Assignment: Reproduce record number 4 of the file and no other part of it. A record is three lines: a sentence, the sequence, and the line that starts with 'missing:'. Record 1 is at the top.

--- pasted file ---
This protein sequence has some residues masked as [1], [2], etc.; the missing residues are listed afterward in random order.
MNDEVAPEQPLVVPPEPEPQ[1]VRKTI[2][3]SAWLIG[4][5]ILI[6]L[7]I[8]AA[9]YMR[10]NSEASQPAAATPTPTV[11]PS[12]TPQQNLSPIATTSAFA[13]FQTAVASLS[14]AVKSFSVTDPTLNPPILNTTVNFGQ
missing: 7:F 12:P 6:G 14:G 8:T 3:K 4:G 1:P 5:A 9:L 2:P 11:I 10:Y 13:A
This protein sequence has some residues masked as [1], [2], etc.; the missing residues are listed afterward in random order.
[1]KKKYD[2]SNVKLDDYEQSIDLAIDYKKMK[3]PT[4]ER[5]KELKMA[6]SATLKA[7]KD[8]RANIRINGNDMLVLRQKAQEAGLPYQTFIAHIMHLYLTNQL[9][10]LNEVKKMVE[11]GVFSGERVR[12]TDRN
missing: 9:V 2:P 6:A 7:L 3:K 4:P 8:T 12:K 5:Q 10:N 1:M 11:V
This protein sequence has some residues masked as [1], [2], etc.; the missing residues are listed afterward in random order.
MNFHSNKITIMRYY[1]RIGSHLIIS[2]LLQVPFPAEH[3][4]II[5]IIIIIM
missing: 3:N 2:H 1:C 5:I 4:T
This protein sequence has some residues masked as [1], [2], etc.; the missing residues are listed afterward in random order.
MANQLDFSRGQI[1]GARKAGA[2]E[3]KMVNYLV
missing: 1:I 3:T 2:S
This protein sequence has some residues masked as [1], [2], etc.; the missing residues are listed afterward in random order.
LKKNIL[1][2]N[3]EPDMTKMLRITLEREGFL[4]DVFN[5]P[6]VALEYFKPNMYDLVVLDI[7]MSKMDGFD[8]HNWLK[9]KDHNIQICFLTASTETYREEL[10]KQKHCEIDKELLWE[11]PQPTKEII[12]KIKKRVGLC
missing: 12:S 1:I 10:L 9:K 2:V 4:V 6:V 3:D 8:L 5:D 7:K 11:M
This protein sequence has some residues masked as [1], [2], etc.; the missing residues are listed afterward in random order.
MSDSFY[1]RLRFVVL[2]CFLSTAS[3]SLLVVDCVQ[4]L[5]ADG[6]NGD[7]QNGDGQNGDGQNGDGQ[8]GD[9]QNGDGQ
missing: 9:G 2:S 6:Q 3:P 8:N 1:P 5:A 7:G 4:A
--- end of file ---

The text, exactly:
This protein sequence has some residues masked as [1], [2], etc.; the missing residues are listed afterward in random order.
MANQLDFSRGQI[1]GARKAGA[2]E[3]KMVNYLV
missing: 1:I 3:T 2:S